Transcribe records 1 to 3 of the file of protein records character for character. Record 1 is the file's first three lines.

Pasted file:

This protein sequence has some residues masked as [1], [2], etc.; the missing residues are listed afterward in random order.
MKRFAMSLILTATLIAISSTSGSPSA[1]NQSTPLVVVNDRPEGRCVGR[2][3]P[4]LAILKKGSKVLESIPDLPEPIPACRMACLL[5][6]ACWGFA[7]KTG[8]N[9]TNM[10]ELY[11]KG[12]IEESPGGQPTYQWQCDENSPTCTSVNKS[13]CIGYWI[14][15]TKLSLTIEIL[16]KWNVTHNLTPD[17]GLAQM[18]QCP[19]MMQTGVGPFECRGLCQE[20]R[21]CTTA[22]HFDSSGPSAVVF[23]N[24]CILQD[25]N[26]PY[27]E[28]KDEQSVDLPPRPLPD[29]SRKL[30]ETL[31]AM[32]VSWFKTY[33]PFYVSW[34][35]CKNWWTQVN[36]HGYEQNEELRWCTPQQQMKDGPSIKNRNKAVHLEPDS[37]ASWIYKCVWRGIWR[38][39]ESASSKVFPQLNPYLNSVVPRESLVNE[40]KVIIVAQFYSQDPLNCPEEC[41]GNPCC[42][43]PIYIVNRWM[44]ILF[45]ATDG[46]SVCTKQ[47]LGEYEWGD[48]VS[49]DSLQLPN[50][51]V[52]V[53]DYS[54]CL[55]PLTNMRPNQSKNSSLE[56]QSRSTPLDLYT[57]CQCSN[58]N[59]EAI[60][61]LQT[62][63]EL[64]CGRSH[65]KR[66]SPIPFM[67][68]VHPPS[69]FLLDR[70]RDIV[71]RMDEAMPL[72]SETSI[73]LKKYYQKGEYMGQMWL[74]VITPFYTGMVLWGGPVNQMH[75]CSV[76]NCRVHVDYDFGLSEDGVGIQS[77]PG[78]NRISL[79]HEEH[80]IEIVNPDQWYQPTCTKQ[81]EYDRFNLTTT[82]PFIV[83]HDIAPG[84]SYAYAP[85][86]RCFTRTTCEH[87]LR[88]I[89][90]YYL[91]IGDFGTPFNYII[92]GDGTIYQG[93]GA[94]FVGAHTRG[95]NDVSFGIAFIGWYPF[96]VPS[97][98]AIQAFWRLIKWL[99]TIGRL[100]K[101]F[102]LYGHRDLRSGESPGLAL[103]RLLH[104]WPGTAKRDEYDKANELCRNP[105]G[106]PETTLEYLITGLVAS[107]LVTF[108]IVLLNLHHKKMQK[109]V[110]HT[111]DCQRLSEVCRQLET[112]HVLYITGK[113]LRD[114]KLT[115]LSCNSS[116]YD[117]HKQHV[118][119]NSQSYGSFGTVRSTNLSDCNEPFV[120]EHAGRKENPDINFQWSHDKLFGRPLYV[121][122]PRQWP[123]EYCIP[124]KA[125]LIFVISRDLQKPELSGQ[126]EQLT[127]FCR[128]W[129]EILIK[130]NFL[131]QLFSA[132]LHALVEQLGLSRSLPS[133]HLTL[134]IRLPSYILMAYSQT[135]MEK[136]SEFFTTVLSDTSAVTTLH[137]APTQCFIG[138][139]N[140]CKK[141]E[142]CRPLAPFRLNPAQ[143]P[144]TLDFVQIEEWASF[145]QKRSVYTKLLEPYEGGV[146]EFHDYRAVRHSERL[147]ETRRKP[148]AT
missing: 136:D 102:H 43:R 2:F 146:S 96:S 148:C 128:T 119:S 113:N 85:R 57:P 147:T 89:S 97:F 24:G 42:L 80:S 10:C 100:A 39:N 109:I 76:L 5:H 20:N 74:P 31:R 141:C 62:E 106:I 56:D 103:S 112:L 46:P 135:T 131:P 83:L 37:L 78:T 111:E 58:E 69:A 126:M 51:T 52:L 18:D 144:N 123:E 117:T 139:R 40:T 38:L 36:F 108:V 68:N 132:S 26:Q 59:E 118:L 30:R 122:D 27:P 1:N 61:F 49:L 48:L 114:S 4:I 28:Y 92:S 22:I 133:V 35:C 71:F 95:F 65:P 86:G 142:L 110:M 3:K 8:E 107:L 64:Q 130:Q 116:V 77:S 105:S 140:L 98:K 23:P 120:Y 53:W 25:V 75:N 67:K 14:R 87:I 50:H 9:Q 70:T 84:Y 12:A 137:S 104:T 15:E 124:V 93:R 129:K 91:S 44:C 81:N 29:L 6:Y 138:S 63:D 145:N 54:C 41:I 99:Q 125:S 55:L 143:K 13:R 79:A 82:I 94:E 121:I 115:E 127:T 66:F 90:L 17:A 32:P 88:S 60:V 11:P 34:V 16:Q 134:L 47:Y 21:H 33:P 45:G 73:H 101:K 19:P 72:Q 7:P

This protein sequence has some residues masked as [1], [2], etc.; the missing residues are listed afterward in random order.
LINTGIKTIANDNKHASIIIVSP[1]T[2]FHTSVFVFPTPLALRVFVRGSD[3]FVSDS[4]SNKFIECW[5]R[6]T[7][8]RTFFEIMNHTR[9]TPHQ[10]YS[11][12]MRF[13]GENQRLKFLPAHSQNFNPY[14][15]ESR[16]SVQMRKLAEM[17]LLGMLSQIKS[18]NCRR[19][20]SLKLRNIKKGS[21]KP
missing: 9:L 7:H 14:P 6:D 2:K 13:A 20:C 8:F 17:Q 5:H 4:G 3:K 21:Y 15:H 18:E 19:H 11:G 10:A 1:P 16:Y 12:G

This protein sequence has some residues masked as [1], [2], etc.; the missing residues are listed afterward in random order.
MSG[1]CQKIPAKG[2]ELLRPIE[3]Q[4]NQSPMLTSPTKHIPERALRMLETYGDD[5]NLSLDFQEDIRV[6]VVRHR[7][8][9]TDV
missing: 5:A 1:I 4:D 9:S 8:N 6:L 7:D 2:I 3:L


This protein sequence has some residues masked as [1], [2], etc.; the missing residues are listed afterward in random order.
MKRFAMSLILTATLIAISSTSGSPSA[1]NQSTPLVVVNDRPEGRCVGR[2][3]P[4]LAILKKGSKVLESIPDLPEPIPACRMACLL[5][6]ACWGFA[7]KTG[8]N[9]TNM[10]ELY[11]KG[12]IEESPGGQPTYQWQCDENSPTCTSVNKS[13]CIGYWI[14][15]TKLSLTIEIL[16]KWNVTHNLTPD[17]GLAQM[18]QCP[19]MMQTGVGPFECRGLCQE[20]R[21]CTTA[22]HFDSSGPSAVVF[23]N[24]CILQD[25]N[26]PY[27]E[28]KDEQSVDLPPRPLPD[29]SRKL[30]ETL[31]AM[32]VSWFKTY[33]PFYVSW[34][35]CKNWWTQVN[36]HGYEQNEELRWCTPQQQMKDGPSIKNRNKAVHLEPDS[37]ASWIYKCVWRGIWR[38][39]ESASSKVFPQLNPYLNSVVPRESLVNE[40]KVIIVAQFYSQDPLNCPEEC[41]GNPCC[42][43]PIYIVNRWM[44]ILF[45]ATDG[46]SVCTKQ[47]LGEYEWGD[48]VS[49]DSLQLPN[50][51]V[52]V[53]DYS[54]CL[55]PLTNMRPNQSKNSSLE[56]QSRSTPLDLYT[57]CQCSN[58]N[59]EAI[60][61]LQT[62][63]EL[64]CGRSH[65]KR[66]SPIPFM[67][68]VHPPS[69]FLLDR[70]RDIV[71]RMDEAMPL[72]SETSI[73]LKKYYQKGEYMGQMWL[74]VITPFYTGMVLWGGPVNQMH[75]CSV[76]NCRVHVDYDFGLSEDGVGIQS[77]PG[78]NRISL[79]HEEH[80]IEIVNPDQWYQPTCTKQ[81]EYDRFNLTTT[82]PFIV[83]HDIAPG[84]SYAYAP[85][86]RCFTRTTCEH[87]LR[88]I[89][90]YYL[91]IGDFGTPFNYII[92]GDGTIYQG[93]GA[94]FVGAHTRG[95]NDVSFGIAFIGWYPF[96]VPS[97][98]AIQAFWRLIKWL[99]TIGRL[100]K[101]F[102]LYGHRDLRSGESPGLAL[103]RLLH[104]WPGTAKRDEYDKANELCRNP[105]G[106]PETTLEYLITGLVAS[107]LVTF[108]IVLLNLHHKKMQK[109]V[110]HT[111]DCQRLSEVCRQLET[112]HVLYITGK[113]LRD[114]KLT[115]LSCNSS[116]YD[117]HKQHV[118][119]NSQSYGSFGTVRSTNLSDCNEPFV[120]EHAGRKENPDINFQWSHDKLFGRPLYV[121][122]PRQWP[123]EYCIP[124]KA[125]LIFVISRDLQKPELSGQ[126]EQLT[127]FCR[128]W[129]EILIK[130]NFL[131]QLFSA[132]LHALVEQLGLSRSLPS[133]HLTL[134]IRLPSYILMAYSQT[135]MEK[136]SEFFTTVLSDTSAVTTLH[137]APTQCFIG[138][139]N[140]CKK[141]E[142]CRPLAPFRLNPAQ[143]P[144]TLDFVQIEEWASF[145]QKRSVYTKLLEPYEGGV[146]EFHDYRAVRHSERL[147]ETRRKP[148]AT
missing: 136:D 102:H 43:R 2:F 146:S 96:S 148:C 128:T 119:S 113:N 85:R 57:P 147:T 89:S 97:F 24:G 42:L 80:S 10:C 100:A 39:N 109:I 76:L 5:H 20:N 74:P 31:R 141:C 62:E 106:I 56:D 103:S 112:L 46:P 135:T 131:P 83:L 37:L 78:T 111:E 58:E 69:A 126:M 51:T 52:L 18:D 144:N 123:E 117:T 139:R 40:T 38:L 36:F 108:V 68:N 132:S 26:Q 59:E 118:L 30:R 122:D 27:P 1:N 61:F 49:L 48:L 114:S 4:I 28:Y 92:S 22:I 133:V 35:C 71:F 95:F 65:P 86:G 142:L 110:M 3:K 8:E 107:L 64:Q 130:Q 116:V 77:S 105:S 140:L 98:K 23:P 120:Y 53:W 25:V 75:N 67:K 14:R 87:I 50:H 9:Q 70:T 84:Y 12:A 137:S 104:T 15:E 124:V 93:R 129:K 91:S 44:C 81:N 29:L 6:Y 138:S 63:D 145:N 54:C 41:I 99:Q 125:S 55:L 143:K 13:R 79:A 82:I 94:E 121:I 115:E 127:T 66:F 90:L 17:A 32:P 88:S 60:V 11:P 34:V 16:Q 134:L 47:Y 21:H 33:P 45:G 73:H 101:K 19:P 72:Q 7:P

This protein sequence has some residues masked as [1], [2], etc.; the missing residues are listed afterward in random order.
LINTGIKTIANDNKHASIIIVSP[1]T[2]FHTSVFVFPTPLALRVFVRGSD[3]FVSDS[4]SNKFIECW[5]R[6]T[7][8]RTFFEIMNHTR[9]TPHQ[10]YS[11][12]MRF[13]GENQRLKFLPAHSQNFNPY[14][15]ESR[16]SVQMRKLAEM[17]LLGMLSQIKS[18]NCRR[19][20]SLKLRNIKKGS[21]KP
missing: 9:L 7:H 14:P 6:D 2:K 13:A 20:C 8:F 17:Q 5:H 4:G 3:K 21:Y 15:H 18:E 19:H 11:G 10:A 1:P 16:Y 12:G

This protein sequence has some residues masked as [1], [2], etc.; the missing residues are listed afterward in random order.
MSG[1]CQKIPAKG[2]ELLRPIE[3]Q[4]NQSPMLTSPTKHIPERALRMLETYGDD[5]NLSLDFQEDIRV[6]VVRHR[7][8][9]TDV
missing: 5:A 1:I 4:D 9:S 8:N 6:L 7:D 2:I 3:L